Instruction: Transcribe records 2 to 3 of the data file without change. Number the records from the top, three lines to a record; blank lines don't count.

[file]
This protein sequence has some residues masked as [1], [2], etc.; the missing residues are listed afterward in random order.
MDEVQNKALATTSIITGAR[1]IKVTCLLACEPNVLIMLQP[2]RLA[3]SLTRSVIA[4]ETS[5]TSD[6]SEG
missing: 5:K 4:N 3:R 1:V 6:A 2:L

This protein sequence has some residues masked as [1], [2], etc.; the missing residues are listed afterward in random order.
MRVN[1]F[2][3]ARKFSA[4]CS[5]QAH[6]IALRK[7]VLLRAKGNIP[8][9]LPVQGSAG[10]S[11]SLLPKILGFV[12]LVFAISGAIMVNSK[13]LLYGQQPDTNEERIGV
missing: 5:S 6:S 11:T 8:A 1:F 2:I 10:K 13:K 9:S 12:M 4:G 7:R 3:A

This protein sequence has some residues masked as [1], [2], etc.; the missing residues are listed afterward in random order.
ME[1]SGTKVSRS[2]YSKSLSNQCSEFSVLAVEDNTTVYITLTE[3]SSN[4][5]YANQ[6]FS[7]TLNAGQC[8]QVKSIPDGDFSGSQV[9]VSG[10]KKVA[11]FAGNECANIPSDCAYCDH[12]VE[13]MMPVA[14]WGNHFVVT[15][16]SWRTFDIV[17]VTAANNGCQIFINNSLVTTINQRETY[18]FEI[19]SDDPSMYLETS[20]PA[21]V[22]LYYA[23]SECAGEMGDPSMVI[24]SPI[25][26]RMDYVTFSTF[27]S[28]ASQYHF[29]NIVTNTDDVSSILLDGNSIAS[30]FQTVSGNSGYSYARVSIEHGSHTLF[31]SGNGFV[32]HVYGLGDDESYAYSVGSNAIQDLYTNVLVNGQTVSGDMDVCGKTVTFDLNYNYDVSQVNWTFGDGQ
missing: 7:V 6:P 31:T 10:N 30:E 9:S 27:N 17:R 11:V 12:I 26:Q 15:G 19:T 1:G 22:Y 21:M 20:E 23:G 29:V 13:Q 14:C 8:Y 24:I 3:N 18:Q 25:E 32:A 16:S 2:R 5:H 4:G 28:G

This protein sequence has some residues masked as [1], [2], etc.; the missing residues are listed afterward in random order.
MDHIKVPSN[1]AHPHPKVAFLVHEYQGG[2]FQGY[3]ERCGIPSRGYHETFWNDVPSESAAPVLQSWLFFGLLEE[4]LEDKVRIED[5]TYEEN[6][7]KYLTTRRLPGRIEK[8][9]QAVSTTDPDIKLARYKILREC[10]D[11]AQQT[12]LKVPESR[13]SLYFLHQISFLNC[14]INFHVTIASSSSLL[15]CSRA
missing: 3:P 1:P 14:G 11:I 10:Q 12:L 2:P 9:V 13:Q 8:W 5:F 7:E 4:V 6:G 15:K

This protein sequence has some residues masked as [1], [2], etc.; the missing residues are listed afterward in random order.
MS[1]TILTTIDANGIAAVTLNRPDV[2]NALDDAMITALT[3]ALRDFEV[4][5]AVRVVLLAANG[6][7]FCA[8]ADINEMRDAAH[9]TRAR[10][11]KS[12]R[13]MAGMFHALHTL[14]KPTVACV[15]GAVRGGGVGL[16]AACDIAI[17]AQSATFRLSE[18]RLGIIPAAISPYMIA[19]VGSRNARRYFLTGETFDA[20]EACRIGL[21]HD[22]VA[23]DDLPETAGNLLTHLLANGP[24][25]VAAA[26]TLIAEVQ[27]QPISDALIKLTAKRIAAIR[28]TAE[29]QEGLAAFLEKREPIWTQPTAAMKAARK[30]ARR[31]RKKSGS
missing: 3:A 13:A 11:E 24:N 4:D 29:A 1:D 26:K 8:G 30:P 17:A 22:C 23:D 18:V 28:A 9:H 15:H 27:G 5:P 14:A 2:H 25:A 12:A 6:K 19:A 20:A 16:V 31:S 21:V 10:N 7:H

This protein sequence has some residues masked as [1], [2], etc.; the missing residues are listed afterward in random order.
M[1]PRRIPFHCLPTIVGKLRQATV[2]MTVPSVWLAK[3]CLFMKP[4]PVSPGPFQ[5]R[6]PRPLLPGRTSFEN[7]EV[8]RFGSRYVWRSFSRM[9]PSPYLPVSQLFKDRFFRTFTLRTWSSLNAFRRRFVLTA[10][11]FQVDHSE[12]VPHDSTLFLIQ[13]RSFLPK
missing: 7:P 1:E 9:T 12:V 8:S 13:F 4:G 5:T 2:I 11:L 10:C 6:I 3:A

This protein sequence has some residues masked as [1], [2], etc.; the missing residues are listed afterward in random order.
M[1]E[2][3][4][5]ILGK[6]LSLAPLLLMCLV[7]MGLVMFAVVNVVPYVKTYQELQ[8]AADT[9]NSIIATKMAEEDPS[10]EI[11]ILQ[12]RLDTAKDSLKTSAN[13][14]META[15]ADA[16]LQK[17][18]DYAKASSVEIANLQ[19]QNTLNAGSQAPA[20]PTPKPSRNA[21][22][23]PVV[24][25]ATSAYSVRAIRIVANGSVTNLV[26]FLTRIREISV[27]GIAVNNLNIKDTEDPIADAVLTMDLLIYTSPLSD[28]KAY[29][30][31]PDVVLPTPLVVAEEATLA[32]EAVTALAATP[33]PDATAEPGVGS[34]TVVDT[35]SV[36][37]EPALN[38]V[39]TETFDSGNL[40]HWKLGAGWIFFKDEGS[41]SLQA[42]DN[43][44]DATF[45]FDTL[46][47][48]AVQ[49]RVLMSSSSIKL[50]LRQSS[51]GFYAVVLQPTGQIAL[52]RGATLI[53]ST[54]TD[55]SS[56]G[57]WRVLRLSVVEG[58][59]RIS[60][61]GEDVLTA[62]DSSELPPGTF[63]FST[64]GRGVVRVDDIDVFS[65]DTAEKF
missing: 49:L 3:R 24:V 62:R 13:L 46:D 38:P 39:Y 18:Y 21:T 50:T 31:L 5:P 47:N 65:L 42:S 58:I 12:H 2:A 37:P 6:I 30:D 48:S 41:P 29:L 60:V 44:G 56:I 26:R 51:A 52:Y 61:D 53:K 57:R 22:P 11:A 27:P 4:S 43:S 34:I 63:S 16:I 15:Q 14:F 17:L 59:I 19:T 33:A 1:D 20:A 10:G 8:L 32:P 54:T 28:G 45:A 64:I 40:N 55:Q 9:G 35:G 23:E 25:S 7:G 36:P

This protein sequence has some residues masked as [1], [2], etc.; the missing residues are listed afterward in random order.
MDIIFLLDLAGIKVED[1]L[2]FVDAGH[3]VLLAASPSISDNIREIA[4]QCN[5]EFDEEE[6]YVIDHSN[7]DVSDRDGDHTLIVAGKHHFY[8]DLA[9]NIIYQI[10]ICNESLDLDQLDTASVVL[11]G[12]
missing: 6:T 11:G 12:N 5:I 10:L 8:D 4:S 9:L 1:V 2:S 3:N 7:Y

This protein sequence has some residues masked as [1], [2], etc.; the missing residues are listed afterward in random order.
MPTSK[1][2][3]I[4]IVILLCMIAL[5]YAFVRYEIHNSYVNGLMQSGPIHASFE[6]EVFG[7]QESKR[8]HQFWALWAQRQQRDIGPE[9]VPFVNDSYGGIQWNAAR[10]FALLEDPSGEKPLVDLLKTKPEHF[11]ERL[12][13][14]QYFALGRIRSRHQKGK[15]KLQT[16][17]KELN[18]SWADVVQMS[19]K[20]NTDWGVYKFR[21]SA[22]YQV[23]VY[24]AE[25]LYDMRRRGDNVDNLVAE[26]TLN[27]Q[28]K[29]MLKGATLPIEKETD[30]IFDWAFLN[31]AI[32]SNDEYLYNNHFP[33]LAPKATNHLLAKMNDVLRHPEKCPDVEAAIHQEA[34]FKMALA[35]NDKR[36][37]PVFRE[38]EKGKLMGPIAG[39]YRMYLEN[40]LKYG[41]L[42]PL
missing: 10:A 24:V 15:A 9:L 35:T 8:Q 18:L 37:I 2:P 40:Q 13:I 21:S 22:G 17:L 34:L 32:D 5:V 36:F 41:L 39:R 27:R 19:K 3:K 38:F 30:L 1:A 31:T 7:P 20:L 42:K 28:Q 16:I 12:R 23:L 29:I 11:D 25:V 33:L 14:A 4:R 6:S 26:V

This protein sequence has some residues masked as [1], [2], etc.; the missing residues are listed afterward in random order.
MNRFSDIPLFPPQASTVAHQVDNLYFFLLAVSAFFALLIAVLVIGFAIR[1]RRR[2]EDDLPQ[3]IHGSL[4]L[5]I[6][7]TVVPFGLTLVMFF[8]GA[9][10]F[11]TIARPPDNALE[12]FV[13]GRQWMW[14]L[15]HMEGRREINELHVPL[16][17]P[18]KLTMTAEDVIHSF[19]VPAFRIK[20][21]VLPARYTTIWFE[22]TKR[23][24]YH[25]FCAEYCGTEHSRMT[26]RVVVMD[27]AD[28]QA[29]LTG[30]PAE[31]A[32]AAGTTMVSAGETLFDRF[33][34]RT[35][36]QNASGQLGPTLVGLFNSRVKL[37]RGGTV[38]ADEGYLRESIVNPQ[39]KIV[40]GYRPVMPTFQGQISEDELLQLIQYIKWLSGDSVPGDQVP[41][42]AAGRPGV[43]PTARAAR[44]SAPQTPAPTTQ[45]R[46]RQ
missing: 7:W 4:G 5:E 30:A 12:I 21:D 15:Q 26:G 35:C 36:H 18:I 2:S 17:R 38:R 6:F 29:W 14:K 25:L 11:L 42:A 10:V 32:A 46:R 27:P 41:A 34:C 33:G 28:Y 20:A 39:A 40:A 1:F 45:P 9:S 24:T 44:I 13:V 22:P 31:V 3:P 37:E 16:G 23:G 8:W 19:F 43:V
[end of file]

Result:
This protein sequence has some residues masked as [1], [2], etc.; the missing residues are listed afterward in random order.
MRVN[1]F[2][3]ARKFSA[4]CS[5]QAH[6]IALRK[7]VLLRAKGNIP[8][9]LPVQGSAG[10]S[11]SLLPKILGFV[12]LVFAISGAIMVNSK[13]LLYGQQPDTNEERIGV
missing: 5:S 6:S 11:T 8:A 1:F 2:I 10:K 13:K 9:S 12:M 4:G 7:R 3:A

This protein sequence has some residues masked as [1], [2], etc.; the missing residues are listed afterward in random order.
ME[1]SGTKVSRS[2]YSKSLSNQCSEFSVLAVEDNTTVYITLTE[3]SSN[4][5]YANQ[6]FS[7]TLNAGQC[8]QVKSIPDGDFSGSQV[9]VSG[10]KKVA[11]FAGNECANIPSDCAYCDH[12]VE[13]MMPVA[14]WGNHFVVT[15][16]SWRTFDIV[17]VTAANNGCQIFINNSLVTTINQRETY[18]FEI[19]SDDPSMYLETS[20]PA[21]V[22]LYYA[23]SECAGEMGDPSMVI[24]SPI[25][26]RMDYVTFSTF[27]S[28]ASQYHF[29]NIVTNTDDVSSILLDGNSIAS[30]FQTVSGNSGYSYARVSIEHGSHTLF[31]SGNGFV[32]HVYGLGDDESYAYSVGSNAIQDLYTNVLVNGQTVSGDMDVCGKTVTFDLNYNYDVSQVNWTFGDGQ
missing: 7:V 6:P 31:T 10:N 30:E 9:S 27:N 17:R 11:V 12:I 26:Q 15:G 19:T 1:G 22:Y 21:M 20:E 23:G 29:V 13:Q 14:C 8:Y 24:I 3:N 18:Q 25:E 32:A 16:S 2:R 5:H 4:G 28:G